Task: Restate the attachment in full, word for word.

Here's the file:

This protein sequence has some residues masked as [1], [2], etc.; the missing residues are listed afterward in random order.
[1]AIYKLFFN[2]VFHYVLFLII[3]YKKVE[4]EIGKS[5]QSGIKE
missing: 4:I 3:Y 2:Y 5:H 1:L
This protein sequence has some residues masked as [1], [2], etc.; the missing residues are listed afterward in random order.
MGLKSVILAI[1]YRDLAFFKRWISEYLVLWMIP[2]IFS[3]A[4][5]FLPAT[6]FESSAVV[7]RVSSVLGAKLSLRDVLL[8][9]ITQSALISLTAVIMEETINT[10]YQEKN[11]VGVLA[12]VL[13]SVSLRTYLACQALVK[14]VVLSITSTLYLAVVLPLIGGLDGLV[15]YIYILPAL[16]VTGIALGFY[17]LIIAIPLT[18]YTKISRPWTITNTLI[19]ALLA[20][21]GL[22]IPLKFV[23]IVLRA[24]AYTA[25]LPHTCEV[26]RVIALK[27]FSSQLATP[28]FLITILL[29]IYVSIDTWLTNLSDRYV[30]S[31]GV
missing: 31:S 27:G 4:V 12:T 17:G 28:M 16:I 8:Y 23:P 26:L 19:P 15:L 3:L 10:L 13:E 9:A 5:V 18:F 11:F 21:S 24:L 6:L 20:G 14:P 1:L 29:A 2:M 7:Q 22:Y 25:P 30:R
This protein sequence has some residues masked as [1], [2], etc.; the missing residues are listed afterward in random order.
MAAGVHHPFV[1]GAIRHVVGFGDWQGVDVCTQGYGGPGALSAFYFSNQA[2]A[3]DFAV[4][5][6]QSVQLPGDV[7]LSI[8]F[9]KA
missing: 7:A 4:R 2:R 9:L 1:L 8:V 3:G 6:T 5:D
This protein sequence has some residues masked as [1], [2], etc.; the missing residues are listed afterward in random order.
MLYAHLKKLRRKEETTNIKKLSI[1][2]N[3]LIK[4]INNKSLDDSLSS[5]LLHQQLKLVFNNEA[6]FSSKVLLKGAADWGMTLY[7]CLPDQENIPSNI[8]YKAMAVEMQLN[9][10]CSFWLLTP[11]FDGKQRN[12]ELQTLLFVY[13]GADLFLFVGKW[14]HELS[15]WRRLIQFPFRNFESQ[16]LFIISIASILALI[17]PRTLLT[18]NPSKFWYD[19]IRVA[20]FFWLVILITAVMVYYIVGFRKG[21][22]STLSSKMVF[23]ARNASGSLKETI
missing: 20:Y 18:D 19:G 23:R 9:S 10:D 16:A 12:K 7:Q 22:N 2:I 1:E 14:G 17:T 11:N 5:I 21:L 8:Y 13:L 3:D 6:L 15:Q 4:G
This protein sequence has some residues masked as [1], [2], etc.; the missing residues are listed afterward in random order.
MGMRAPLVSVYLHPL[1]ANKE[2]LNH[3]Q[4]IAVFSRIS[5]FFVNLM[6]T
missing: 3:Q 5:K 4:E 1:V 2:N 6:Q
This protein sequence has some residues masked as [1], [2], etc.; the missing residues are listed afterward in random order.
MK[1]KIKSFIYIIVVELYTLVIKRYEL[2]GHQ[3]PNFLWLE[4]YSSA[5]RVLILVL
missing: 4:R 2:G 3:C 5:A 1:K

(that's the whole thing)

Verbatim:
This protein sequence has some residues masked as [1], [2], etc.; the missing residues are listed afterward in random order.
[1]AIYKLFFN[2]VFHYVLFLII[3]YKKVE[4]EIGKS[5]QSGIKE
missing: 4:I 3:Y 2:Y 5:H 1:L
This protein sequence has some residues masked as [1], [2], etc.; the missing residues are listed afterward in random order.
MGLKSVILAI[1]YRDLAFFKRWISEYLVLWMIP[2]IFS[3]A[4][5]FLPAT[6]FESSAVV[7]RVSSVLGAKLSLRDVLL[8][9]ITQSALISLTAVIMEETINT[10]YQEKN[11]VGVLA[12]VL[13]SVSLRTYLACQALVK[14]VVLSITSTLYLAVVLPLIGGLDGLV[15]YIYILPAL[16]VTGIALGFY[17]LIIAIPLT[18]YTKISRPWTITNTLI[19]ALLA[20][21]GL[22]IPLKFV[23]IVLRA[24]AYTA[25]LPHTCEV[26]RVIALK[27]FSSQLATP[28]FLITILL[29]IYVSIDTWLTNLSDRYV[30]S[31]GV
missing: 31:S 27:G 4:V 12:T 17:G 28:M 16:I 8:Y 23:P 26:L 19:P 15:L 3:L 10:L 13:E 9:A 5:V 18:F 11:F 21:S 24:L 6:L 20:G 14:P 1:L 29:A 2:M 7:Q 22:Y 25:P 30:R
This protein sequence has some residues masked as [1], [2], etc.; the missing residues are listed afterward in random order.
MAAGVHHPFV[1]GAIRHVVGFGDWQGVDVCTQGYGGPGALSAFYFSNQA[2]A[3]DFAV[4][5][6]QSVQLPGDV[7]LSI[8]F[9]KA
missing: 7:A 4:R 2:R 9:L 1:L 8:V 3:G 6:T 5:D
This protein sequence has some residues masked as [1], [2], etc.; the missing residues are listed afterward in random order.
MLYAHLKKLRRKEETTNIKKLSI[1][2]N[3]LIK[4]INNKSLDDSLSS[5]LLHQQLKLVFNNEA[6]FSSKVLLKGAADWGMTLY[7]CLPDQENIPSNI[8]YKAMAVEMQLN[9][10]CSFWLLTP[11]FDGKQRN[12]ELQTLLFVY[13]GADLFLFVGKW[14]HELS[15]WRRLIQFPFRNFESQ[16]LFIISIASILALI[17]PRTLLT[18]NPSKFWYD[19]IRVA[20]FFWLVILITAVMVYYIVGFRKG[21][22]STLSSKMVF[23]ARNASGSLKETI
missing: 20:Y 18:D 19:G 23:R 9:S 10:D 16:A 12:K 7:Q 22:N 2:I 1:E 14:G 17:T 11:N 5:I 21:L 8:Y 13:L 3:D 6:L 15:Q 4:G
This protein sequence has some residues masked as [1], [2], etc.; the missing residues are listed afterward in random order.
MGMRAPLVSVYLHPL[1]ANKE[2]LNH[3]Q[4]IAVFSRIS[5]FFVNLM[6]T
missing: 3:Q 5:K 4:E 1:V 2:N 6:Q
This protein sequence has some residues masked as [1], [2], etc.; the missing residues are listed afterward in random order.
MK[1]KIKSFIYIIVVELYTLVIKRYEL[2]GHQ[3]PNFLWLE[4]YSSA[5]RVLILVL
missing: 4:R 2:G 3:C 5:A 1:K